I have passed by Ramona Falls many times since it is on the PCT and it is an easy day hike from the Ramona Falls Trailhead. But this trip was from the Top Spur Trailhead which offers a great loop option with Trail #600 the high route and the PCT #2000 low route. My motivation for this trip was primarily to checkout the Muddy Fork and Sandy river crossings in preparation for an upcoming Timberline Trail Trek. From this snippet of reconnaissance I do feel that the Timberline Trail should be fine. I also was OK with probably being able to enjoy Ramona Falls all by myself which did happen. Unfortunately I took a chance on the weather for this Thursday-Friday trek which called for scattered showers and possibility of snow on Friday. Well the showers started out scattered but ended up continuous, and yes on the hike out it did snow. Not fun but it is all part of the deal for a backpacker.
The hike over to Ramona Falls was rather nice even though Mt Hood was mostly hidden in a cloud.
The view from Bald Mountain was unique as usual and crossing the Muddy Fork was a bit of a challenge. I found a safe rock jump about 30 yards up from the normal trail crossing.
And of course Ramona Falls was bursting with flow and beauty.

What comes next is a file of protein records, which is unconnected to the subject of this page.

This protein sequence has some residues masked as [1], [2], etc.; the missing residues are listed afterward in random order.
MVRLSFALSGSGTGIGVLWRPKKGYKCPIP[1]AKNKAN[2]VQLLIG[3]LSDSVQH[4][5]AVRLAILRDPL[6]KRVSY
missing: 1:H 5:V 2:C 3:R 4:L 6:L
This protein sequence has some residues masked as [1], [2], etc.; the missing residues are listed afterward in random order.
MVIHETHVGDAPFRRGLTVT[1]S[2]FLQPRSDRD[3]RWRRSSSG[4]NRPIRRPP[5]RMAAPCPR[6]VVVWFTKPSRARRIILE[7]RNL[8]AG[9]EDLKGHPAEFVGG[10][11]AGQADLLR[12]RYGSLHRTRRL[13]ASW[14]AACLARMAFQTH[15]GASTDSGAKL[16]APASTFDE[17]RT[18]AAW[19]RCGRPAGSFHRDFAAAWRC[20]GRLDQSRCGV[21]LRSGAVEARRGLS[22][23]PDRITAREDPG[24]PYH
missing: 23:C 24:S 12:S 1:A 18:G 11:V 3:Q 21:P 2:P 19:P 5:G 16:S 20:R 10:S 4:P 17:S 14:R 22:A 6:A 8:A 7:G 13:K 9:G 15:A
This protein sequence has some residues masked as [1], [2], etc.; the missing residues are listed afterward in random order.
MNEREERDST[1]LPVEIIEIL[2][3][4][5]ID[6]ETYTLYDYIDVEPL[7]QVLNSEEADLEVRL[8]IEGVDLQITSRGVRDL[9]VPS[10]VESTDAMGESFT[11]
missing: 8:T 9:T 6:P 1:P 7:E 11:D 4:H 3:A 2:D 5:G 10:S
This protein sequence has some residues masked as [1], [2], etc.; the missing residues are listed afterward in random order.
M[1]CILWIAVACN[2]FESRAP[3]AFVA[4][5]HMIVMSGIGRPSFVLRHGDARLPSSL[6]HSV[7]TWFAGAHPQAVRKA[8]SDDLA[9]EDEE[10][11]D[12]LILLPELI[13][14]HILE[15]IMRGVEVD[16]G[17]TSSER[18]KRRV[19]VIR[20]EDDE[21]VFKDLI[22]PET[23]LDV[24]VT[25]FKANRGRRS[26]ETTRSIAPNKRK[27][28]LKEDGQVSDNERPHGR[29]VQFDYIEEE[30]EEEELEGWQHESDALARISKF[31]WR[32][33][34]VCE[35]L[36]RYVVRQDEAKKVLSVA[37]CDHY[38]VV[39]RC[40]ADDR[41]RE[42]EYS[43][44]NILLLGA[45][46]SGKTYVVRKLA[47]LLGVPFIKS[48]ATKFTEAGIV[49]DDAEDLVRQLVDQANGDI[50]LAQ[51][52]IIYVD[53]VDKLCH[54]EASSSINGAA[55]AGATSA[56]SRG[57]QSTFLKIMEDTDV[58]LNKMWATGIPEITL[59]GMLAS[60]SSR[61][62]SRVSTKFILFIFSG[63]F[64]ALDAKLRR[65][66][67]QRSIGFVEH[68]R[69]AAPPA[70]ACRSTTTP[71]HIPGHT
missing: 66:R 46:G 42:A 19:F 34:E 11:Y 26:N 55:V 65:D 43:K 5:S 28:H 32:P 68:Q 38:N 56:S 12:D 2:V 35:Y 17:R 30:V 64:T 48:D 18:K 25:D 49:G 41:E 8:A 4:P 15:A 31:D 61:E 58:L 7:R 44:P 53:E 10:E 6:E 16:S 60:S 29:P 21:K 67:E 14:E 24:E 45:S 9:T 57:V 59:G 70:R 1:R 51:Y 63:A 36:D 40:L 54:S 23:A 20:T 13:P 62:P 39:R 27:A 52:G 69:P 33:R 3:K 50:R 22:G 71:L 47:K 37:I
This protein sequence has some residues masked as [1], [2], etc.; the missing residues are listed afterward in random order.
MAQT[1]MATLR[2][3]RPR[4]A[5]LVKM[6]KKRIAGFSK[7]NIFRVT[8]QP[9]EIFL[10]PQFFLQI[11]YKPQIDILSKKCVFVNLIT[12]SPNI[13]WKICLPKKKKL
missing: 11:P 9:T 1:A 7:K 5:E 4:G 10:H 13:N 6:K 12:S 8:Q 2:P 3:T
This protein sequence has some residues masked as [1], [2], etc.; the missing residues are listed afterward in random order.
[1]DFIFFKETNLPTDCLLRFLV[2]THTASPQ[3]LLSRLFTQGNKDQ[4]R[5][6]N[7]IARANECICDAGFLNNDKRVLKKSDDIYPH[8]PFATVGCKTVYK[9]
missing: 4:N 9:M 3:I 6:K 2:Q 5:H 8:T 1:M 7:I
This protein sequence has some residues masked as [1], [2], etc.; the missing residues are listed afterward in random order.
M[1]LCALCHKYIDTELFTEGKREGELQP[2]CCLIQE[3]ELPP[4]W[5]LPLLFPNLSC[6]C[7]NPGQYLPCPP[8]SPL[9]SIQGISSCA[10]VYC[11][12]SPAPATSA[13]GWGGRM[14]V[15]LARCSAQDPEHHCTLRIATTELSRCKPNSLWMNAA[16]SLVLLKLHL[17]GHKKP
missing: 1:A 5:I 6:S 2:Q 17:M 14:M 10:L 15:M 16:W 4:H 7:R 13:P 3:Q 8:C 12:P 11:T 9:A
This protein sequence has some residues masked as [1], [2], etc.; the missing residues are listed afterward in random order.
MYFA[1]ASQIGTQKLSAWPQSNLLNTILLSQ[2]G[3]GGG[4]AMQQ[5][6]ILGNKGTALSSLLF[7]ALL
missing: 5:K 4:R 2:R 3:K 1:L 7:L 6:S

I camped over by the abandoned ranger cabin which provides a nice view of the Sandy Canyon.
I did hike over to the Sandy and determined that it is crossable, however, it may entail wading across by a couple of logs that will help to stabilize you.
Overall this portion of the Sandy looked fairly normal and ready for Timberline Trail crossings. The trip was going great until the showers started to show up. So I basically was forced to stay in the tent after about 7:00 pm. And it rained most of the night and turned into a steady rain by morning. Bummer for Brook who does not like to sleep in the tent, so she got soaked and did not complain a bit even though she must have been freezing. But in her strange Aussie way she probably cherished the opportunity to protect her master. If I was her, I would have slept near one of the large trees that were offering cover, but she slept next to the tent.
Breaking camp in the rain is messy, but it is what it is. You pack everything up which is mostly wet making your pack a lot heavier than it should be. Then hiking out is just as messy, you are wet and cold but in a weird way I kind of like it. I reflect back on my Lost Coast Trek and realize how much worse it could be. The snow falling on the hike out was a bit ridiculous.
Why did it take me so long to get to McNeil Point. I don’t think a campsite next to Mt Hood can get any better. Yes, I have hiked past the trail to McNeil Point a number of times, each time saying that I should go check it out, only to rationalize that I have to move on. Well finally I planned a trip specifically for McNeil Point, and when you have the luxury of choosing how and when you tend to end up with one of those awesome experiences. As a backpacker in the Pacific Northwest, October signals that you better make the most of any good days left for high country packing. McNeil Point was the perfect choice and to do it on a weekday is probably the only way I would have been able to get a spot to park at the Top Spur Trailhead.